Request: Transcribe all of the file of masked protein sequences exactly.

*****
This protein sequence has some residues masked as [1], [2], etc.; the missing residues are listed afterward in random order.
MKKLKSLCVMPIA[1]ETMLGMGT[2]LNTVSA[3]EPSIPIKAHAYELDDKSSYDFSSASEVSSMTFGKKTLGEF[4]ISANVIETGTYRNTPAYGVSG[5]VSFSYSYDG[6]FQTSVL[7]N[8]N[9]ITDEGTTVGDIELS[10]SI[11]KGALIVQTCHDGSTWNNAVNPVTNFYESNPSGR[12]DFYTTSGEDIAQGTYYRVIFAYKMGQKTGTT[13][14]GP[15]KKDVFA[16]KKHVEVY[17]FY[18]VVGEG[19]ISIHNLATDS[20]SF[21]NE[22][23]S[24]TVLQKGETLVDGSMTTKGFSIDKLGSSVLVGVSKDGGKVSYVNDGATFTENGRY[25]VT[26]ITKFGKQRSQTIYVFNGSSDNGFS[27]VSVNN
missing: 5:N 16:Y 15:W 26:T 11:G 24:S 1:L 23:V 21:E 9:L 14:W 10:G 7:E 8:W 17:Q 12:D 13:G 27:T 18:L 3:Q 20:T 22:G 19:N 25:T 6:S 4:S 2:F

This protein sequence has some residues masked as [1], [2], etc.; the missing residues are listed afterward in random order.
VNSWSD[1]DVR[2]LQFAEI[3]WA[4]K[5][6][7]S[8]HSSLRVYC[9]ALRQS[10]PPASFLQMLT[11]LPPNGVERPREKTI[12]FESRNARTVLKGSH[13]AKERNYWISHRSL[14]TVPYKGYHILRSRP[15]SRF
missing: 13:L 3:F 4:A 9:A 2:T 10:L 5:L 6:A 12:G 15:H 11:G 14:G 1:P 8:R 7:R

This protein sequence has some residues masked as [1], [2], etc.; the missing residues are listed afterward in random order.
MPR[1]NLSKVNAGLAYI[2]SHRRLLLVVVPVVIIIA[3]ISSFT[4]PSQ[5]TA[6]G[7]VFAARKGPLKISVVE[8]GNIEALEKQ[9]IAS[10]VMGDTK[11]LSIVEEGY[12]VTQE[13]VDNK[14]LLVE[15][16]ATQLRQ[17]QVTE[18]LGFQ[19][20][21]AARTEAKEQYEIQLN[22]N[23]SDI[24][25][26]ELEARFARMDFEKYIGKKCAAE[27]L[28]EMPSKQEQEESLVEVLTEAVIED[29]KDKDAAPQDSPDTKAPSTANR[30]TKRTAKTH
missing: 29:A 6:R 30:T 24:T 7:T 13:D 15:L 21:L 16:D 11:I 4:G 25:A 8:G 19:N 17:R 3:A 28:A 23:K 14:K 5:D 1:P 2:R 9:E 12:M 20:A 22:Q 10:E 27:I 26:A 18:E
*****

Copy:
This protein sequence has some residues masked as [1], [2], etc.; the missing residues are listed afterward in random order.
MKKLKSLCVMPIA[1]ETMLGMGT[2]LNTVSA[3]EPSIPIKAHAYELDDKSSYDFSSASEVSSMTFGKKTLGEF[4]ISANVIETGTYRNTPAYGVSG[5]VSFSYSYDG[6]FQTSVL[7]N[8]N[9]ITDEGTTVGDIELS[10]SI[11]KGALIVQTCHDGSTWNNAVNPVTNFYESNPSGR[12]DFYTTSGEDIAQGTYYRVIFAYKMGQKTGTT[13][14]GP[15]KKDVFA[16]KKHVEVY[17]FY[18]VVGEG[19]ISIHNLATDS[20]SF[21]NE[22][23]S[24]TVLQKGETLVDGSMTTKGFSIDKLGSSVLVGVSKDGGKVSYVNDGATFTENGRY[25]VT[26]ITKFGKQRSQTIYVFNGSSDNGFS[27]VSVNN
missing: 5:N 16:Y 15:W 26:T 11:G 24:S 1:L 23:V 21:E 9:L 14:W 10:G 7:E 8:W 17:Q 12:D 13:G 27:T 18:L 3:Q 20:T 22:G 19:N 25:T 6:S 4:S 2:F

This protein sequence has some residues masked as [1], [2], etc.; the missing residues are listed afterward in random order.
VNSWSD[1]DVR[2]LQFAEI[3]WA[4]K[5][6][7]S[8]HSSLRVYC[9]ALRQS[10]PPASFLQMLT[11]LPPNGVERPREKTI[12]FESRNARTVLKGSH[13]AKERNYWISHRSL[14]TVPYKGYHILRSRP[15]SRF
missing: 13:L 3:F 4:A 9:A 2:T 10:L 5:L 6:A 12:G 15:H 11:G 14:G 1:P 8:R 7:R

This protein sequence has some residues masked as [1], [2], etc.; the missing residues are listed afterward in random order.
MPR[1]NLSKVNAGLAYI[2]SHRRLLLVVVPVVIIIA[3]ISSFT[4]PSQ[5]TA[6]G[7]VFAARKGPLKISVVE[8]GNIEALEKQ[9]IAS[10]VMGDTK[11]LSIVEEGY[12]VTQE[13]VDNK[14]LLVE[15][16]ATQLRQ[17]QVTE[18]LGFQ[19][20][21]AARTEAKEQYEIQLN[22]N[23]SDI[24][25][26]ELEARFARMDFEKYIGKKCAAE[27]L[28]EMPSKQEQEESLVEVLTEAVIED[29]KDKDAAPQDSPDTKAPSTANR[30]TKRTAKTH
missing: 29:A 6:R 30:T 24:T 7:T 13:D 15:L 21:L 16:D 11:I 4:G 25:A 8:G 19:N 17:R 3:A 28:A 23:K 14:K 5:D 1:P 2:R 9:E 12:M 20:A 22:Q 10:E 27:I 26:A 18:E